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Lee Priest – A Bodybuilding Profile

Lee Priest

It would be inaccurate to call Lee Priest the most controversial figure in bodybuilding, but controversy is definitely a word that springs to mind when thinking about his career.

Australia’s greatest ever bodybuilder was never afraid to tell the truth as he saw it, and that definitely must have ruffled some feathers. Considering he now has a lifetime ban from competing in any IFBB competition.

In a career that has spanned 24 years, Lee has competed in every major event that there is in both IFBB and NABBA. He is one of the youngest bodybuilders to ever win his pro card, receiving one at the age of 20.

Lee Priest was born in Newcastle, Australia in 1972. His mum was a bodybuilder and he clearly got his interest in the sport from her, competing in his first competition at just 13 years of age (only one year after beginning training).

Lee Priest Bodybuilding Achievements

Bodybuilder Lee Priest

He won his first event in 1986 before he had even turned 14! He continued to compete as a teenager, winning many competitions before winning the IFBB Mr Australia at 17 years of age.

He won the competition two more times, at 18 and 19 years old, he then competed in the Niagara Falls Championships where he came 9th and won his pro card.

In his first year as a pro (1994) he came 7th in the IFBB Arnold Schwarzenegger Classic, 4th in the IFBB Ironman Pro Invitational, 12th in the IFBB Night of Champions, and 7th in the IFBB San Jose Pro Invitational. Nothing too spectacular until you remember that Lee was just 20 years old at the time!

The years 1995 and 1996 involved a 9th place in the Arnold Classic, with some 3rd, 4th, and 5th place finishes in some IFBB invitational competitions.

In 1997 he really stepped up his game competing in 10 competitions including a 5th place in the IFBB Mr Olympia competition. Lee was just 25 years old at the time, beating Ronnie Coleman who managed 9th.

In 1998 he managed a 7th place finish in the Mr Olympia, followed by an 8th place finish in 1999.

By 2000 he had come 5th in the IFBB Night of Champions, and 6th in the Mr Olympia. 2002 saw him come 2nd in the IFBB Ironman Pro Invitational, and win his first IFBB competition the San Francisco Pro Invitational. 2002 was also the year he managed 6th in the Mr Olympia, capping off a great year for him.

In 2005 he won the IFBB Grand Prix Australia and came second in the IFBB Ironman Pro Invitational.

He finally won the Ironman Pro the next year (2006), he also won the Night of Champions, New York. After this he was given a lifetime ban from competing in any IFBB event. The reason? Competing in a different federation.

The ban was lifted in 2008, but in that time Lee had torn his bicep, in 2010 Lee failed to renew his Pro card.

In 2012 Lee found out that he had been banned for life by the IFBB. Most fans of bodybuilding tend to be of the opinion that Lee was unfairly treated, but that his honesty and controversial ways did not help him.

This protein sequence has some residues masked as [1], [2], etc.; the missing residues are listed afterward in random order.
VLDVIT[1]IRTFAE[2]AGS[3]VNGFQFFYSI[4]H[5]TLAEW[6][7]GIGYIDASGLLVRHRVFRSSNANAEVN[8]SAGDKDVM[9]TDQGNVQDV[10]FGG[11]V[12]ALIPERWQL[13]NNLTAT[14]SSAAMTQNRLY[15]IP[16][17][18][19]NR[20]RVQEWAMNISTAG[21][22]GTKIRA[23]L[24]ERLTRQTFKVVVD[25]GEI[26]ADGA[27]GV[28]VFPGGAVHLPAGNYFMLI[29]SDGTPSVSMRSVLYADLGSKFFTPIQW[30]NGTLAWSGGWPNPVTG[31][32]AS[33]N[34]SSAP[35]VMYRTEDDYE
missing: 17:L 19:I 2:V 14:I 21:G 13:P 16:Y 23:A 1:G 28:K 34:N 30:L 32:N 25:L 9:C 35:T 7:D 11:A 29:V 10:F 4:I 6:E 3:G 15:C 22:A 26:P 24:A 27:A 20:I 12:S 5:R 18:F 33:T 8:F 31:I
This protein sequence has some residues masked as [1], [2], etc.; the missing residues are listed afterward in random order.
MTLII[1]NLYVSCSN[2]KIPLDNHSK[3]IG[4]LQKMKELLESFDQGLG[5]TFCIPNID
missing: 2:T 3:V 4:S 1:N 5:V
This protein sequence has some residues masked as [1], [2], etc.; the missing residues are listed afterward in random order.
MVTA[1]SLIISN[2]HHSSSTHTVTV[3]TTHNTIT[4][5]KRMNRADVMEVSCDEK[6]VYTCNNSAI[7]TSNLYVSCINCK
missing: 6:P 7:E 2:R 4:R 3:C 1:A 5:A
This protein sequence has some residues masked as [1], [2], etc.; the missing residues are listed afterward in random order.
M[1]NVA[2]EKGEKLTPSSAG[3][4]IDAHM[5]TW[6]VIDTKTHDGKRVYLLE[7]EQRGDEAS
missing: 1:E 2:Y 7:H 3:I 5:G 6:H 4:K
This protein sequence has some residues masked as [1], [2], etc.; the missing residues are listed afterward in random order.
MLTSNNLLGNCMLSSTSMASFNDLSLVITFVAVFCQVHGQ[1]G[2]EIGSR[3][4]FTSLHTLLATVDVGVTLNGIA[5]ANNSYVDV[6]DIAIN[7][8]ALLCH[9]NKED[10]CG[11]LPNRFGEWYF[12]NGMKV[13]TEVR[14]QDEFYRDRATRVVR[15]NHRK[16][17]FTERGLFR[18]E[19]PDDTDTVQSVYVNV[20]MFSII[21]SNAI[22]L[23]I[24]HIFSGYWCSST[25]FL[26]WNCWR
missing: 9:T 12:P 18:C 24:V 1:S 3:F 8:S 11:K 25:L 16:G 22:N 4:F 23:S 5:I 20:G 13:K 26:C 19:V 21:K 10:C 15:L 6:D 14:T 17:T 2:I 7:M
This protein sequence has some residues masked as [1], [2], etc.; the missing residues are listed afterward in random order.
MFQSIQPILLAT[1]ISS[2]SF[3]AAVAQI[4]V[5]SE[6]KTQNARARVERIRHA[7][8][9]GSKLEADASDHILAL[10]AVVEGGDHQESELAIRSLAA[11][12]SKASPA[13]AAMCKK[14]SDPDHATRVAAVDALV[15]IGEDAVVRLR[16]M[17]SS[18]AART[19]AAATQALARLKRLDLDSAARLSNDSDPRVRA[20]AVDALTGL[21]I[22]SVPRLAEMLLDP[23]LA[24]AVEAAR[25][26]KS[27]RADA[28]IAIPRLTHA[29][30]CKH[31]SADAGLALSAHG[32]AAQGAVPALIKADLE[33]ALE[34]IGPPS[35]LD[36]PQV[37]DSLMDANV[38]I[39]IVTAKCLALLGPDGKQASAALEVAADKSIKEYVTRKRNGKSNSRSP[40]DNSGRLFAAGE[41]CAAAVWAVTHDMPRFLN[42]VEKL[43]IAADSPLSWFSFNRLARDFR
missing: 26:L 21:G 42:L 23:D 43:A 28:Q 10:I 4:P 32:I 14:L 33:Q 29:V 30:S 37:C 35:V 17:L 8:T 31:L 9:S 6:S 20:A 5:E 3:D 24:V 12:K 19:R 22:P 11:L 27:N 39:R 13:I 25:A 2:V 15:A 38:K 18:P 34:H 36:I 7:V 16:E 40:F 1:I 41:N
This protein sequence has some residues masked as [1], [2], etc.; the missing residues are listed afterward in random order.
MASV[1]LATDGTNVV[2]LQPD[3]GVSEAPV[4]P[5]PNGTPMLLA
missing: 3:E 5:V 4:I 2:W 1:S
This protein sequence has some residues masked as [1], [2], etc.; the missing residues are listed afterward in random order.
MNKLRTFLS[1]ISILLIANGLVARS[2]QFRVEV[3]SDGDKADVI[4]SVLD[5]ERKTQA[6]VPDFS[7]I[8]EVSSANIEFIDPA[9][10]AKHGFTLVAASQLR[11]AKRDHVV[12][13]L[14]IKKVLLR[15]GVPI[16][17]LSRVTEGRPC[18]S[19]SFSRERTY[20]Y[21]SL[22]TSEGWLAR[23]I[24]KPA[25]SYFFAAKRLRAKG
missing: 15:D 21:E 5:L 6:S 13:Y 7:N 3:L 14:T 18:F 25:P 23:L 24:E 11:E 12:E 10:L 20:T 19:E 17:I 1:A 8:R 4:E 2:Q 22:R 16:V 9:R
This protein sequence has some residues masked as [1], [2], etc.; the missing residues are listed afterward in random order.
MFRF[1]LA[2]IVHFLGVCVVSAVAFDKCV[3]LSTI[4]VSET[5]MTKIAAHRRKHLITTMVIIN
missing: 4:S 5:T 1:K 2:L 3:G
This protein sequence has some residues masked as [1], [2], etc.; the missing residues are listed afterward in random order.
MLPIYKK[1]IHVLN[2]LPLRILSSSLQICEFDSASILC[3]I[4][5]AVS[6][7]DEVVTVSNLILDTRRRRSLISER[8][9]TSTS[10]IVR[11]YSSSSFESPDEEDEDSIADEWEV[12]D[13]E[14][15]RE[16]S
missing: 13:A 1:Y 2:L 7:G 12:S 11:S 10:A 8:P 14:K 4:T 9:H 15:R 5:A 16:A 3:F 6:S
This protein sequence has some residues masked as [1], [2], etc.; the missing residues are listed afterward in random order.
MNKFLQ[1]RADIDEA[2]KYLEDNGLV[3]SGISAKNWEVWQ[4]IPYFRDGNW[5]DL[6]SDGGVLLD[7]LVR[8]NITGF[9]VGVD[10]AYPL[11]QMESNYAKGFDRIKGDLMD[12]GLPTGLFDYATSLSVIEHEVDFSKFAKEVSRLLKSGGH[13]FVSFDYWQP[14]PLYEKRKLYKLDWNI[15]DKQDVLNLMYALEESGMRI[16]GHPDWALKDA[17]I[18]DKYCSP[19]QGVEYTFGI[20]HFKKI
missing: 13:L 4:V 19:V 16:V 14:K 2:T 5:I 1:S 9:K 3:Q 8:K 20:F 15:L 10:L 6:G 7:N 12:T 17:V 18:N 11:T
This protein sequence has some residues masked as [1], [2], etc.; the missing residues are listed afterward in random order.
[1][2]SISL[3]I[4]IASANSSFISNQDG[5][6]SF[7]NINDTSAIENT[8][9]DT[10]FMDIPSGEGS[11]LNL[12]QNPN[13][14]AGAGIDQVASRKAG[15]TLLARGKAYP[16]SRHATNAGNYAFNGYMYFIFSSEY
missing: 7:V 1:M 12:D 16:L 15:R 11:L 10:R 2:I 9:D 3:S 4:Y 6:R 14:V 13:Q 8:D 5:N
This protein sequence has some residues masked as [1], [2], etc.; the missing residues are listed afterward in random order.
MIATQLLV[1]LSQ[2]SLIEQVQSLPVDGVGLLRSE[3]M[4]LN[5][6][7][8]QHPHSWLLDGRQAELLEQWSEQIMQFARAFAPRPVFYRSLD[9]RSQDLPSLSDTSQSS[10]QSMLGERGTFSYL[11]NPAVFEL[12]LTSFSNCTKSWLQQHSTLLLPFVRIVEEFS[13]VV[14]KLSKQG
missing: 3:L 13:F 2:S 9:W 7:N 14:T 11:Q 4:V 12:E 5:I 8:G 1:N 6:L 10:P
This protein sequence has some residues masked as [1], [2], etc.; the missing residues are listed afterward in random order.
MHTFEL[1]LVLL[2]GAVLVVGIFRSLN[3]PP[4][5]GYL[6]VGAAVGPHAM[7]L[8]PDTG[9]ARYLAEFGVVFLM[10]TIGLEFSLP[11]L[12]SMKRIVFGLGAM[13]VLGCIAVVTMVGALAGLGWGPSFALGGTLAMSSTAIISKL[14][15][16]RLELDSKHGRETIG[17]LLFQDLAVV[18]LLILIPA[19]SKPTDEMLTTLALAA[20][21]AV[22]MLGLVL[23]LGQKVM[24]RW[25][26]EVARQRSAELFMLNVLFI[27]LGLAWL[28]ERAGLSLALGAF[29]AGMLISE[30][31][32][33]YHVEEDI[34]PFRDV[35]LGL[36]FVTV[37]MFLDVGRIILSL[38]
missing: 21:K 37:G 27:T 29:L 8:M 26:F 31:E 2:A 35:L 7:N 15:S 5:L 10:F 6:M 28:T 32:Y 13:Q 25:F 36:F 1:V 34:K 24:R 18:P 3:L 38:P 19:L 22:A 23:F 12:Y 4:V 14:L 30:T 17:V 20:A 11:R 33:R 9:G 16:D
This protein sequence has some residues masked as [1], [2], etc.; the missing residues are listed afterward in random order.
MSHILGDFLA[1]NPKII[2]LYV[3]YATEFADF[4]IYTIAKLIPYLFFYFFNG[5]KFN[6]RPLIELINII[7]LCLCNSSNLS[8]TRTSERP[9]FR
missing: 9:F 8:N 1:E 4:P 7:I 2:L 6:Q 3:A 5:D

In 2013 Lee won the NABBA Mr Universe title, as of 2017 Lee is retired from the sport.


Lee Priest Bodybuilder

One thing that everyone can agree is that Lee Priest is an honest man, but in the real world being completely honest all the time can get you into trouble.

Particularly when you are a bodybuilder discussing performance enhancing drugs.

On the one hand, it is obvious that every professional bodybuilder takes steroids (and many other drugs), and it must be difficult for an honest person to stand there and lie.

On the other hand, telling the truth about your own drug taking reflects on your fellow bodybuilders.

This can put them into a difficult position themselves. Do they follow suit and tell the truth, risking the ending of their bodybuilding careers, their source of income? Would they be risking prison?

Alternatively, do they continue to lie – even when it is obvious to everyone that they are doing so?

His lifetime banning from the IFBB is ostensibly regarding his failure to renew his Pro card, and participating in a rival’s competition. But it is just as likely due to his honesty about drug use, which the IFBB would want to distance themselves from.

Lee Priest’s Legacy

Lee Priest Bodybuilding

Sadly Lee Priest’s career looks to be completely over, he’s banned from the biggest competitions in the world, he’s injured, and the fire that took him so far in his early twenties seems to have gone out.

But this should not detract from the fact that Lee has had a fantastic career, one that has brought him a lot of success.

Very few bodybuilders have made as big an impact on the sport at such a young age as he did.

The outspoken Australian will be missed by his huge fan base both in Oz and across the world, as much as the IFBB might dislike his honesty, the fans loved it.

Talk to any follower of bodybuilding and they will say that Lee Priest is one of the nicest guys around.

His long term personal ambition according to his profile is “To live long enough to see a bodybuilding show judged correctly” [1]. This tells you everything you need to know about his honesty, the controversy surrounding him, and why he’s a fan favourite.

Lee also has had a successful career driving cars, winning the Southern California Drag Racing Championship in 2006 (in the same year that he won the Ironman Pro and Night of Champions).

One thing that we all can agree on is that the sooner Lee Priest recovers from his current injuries and gets back into bodybuilding the better.

Hopefully he will get that opportunity because this is a guy who has lived and breathed the bodybuilding lifestyle since the age of 12 years old.





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